“You’ll find flowers growing on both sides of the trail here. You’re practically walking on flowers as you attempt the summit push,” she says.

Trekking through the heady scent of flowers on the summit push. Photo by Nitesh Kumar.

“And the scent, it’s so heady! The section is filled with fragrance because you have a wide variety of flowers, junipers, and other herbs, all growing together here,” she adds remembering the fragrant ascent. 

View Beas Kund Trek

Warwan Valley trek

Everyone talks about the grand vistas, the glaciers, pass crossings and remoteness of the Warwan Valley trek. But rarely do trekkers mention the stunning wild flowers growing here. 

“Flowers on the Warwan Valley trek are just lovely! The first section is right after you cross the Chalong Nala,” says Izzat Yaganagi, Head of Experiential Learning at Indiahikes.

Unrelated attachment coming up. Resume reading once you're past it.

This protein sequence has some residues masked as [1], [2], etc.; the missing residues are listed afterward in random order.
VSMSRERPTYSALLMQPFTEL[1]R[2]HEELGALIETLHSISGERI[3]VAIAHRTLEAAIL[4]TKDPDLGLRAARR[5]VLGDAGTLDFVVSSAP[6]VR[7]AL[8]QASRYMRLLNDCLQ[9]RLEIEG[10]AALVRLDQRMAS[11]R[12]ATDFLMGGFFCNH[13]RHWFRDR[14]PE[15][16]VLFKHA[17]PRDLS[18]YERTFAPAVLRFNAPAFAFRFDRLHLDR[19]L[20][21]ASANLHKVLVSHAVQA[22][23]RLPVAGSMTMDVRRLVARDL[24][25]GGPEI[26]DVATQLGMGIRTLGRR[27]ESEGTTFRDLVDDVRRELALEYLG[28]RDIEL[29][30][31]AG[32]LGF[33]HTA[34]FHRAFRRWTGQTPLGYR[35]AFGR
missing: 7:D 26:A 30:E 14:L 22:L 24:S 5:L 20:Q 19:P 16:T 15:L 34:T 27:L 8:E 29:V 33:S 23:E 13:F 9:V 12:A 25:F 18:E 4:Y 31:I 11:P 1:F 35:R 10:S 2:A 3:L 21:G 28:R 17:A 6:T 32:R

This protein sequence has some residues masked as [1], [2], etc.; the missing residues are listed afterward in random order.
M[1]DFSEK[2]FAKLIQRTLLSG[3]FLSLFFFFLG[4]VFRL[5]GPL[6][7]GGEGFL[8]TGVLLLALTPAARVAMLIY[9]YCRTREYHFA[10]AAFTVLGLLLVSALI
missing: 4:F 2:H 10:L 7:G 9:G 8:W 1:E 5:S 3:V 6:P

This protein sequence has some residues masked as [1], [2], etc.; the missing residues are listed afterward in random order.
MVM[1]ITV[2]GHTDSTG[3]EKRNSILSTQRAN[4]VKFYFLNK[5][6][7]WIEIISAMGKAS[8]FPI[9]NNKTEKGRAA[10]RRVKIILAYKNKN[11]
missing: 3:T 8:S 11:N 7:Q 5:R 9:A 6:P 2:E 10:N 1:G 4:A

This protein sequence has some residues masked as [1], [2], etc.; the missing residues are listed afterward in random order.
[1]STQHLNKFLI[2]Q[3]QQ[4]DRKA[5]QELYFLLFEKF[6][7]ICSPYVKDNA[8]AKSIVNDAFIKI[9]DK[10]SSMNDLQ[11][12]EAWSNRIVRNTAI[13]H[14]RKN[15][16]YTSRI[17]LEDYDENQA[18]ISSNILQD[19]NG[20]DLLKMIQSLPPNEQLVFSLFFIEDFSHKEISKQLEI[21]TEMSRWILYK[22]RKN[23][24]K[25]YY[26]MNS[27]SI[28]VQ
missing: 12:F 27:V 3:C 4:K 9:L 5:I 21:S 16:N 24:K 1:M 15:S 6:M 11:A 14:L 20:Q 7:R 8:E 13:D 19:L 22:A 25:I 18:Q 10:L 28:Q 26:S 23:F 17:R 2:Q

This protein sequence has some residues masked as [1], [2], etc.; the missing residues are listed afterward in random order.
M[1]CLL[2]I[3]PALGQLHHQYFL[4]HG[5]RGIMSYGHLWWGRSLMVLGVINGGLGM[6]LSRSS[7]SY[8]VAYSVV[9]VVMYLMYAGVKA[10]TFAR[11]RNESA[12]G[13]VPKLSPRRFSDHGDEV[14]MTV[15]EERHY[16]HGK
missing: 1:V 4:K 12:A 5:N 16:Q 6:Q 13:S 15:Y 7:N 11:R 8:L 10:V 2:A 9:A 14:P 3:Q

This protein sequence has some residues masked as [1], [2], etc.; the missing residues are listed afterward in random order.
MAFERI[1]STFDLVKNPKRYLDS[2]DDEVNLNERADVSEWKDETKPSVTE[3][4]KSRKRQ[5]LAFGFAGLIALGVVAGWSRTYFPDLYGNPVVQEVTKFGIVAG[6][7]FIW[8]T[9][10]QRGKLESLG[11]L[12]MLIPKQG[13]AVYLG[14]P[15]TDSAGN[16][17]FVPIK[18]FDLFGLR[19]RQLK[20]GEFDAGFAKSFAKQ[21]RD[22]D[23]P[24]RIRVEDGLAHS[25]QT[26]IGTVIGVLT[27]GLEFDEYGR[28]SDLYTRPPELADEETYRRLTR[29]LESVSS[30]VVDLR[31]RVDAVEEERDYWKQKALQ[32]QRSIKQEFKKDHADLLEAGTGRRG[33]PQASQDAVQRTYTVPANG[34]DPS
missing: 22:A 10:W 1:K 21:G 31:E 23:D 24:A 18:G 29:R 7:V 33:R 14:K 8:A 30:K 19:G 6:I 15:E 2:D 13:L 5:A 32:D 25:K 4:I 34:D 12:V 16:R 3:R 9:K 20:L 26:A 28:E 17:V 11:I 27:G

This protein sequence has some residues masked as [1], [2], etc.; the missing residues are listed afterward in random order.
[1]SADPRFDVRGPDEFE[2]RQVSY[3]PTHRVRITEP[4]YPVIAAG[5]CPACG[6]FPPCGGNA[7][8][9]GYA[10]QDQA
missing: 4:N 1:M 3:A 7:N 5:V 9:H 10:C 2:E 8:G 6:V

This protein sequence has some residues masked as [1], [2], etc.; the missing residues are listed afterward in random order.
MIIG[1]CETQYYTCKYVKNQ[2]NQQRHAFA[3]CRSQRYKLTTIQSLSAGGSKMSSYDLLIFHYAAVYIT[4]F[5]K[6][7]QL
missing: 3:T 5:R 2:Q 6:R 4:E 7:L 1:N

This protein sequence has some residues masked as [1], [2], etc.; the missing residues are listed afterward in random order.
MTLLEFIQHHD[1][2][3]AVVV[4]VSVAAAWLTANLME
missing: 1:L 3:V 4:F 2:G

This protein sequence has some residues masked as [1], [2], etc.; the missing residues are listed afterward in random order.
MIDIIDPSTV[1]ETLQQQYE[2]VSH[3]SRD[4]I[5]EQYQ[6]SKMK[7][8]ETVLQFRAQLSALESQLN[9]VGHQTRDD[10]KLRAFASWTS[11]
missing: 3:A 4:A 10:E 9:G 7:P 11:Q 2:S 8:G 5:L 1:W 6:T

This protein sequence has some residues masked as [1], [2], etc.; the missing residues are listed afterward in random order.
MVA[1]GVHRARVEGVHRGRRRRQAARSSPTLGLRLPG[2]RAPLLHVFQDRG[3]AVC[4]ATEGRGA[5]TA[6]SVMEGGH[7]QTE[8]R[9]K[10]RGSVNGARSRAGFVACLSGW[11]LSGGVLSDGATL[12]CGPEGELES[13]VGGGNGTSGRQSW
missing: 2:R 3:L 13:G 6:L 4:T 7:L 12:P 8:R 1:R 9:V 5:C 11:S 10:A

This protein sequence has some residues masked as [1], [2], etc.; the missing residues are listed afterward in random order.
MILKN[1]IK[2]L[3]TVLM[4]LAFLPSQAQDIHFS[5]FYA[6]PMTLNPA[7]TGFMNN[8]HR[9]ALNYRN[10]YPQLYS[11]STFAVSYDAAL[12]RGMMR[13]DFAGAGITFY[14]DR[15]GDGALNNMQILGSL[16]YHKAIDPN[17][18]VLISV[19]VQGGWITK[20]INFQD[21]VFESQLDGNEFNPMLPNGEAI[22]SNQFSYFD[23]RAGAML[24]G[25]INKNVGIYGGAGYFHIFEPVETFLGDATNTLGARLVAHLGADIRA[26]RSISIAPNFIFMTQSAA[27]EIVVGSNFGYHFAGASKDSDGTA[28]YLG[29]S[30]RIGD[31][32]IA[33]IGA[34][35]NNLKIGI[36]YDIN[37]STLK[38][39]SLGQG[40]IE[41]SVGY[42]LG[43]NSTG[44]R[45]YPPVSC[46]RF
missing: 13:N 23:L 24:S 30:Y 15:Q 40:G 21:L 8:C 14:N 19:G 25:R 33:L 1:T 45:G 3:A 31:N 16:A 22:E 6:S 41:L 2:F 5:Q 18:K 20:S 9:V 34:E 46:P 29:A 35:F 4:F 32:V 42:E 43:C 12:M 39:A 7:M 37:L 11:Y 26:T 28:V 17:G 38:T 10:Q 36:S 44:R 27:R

In this section you are trekking through a wide, flat river basin. The Chalong Nala forks into many tributaries. And the wet, marshy land offers a perfect platform for flowers. You’ll find many vibrant bistorts as you cross through this section.

These vibrant bistorts are quite similar to the ones you saw on Pin Bhaba Pass trek. Photo by Izzat Yaganagi.

The next section comes towards the end of the trek, after you cross the last campsite and are about to reach the first village. 

“Towards the end of the trek you pass through fields and quaint villages. You also come across wild and cultivated plants, flowers,” says Izzat.

The blooming flower beds closer to civilisation on the Warwan Valley trek. Photo by Izzat Yaganagi.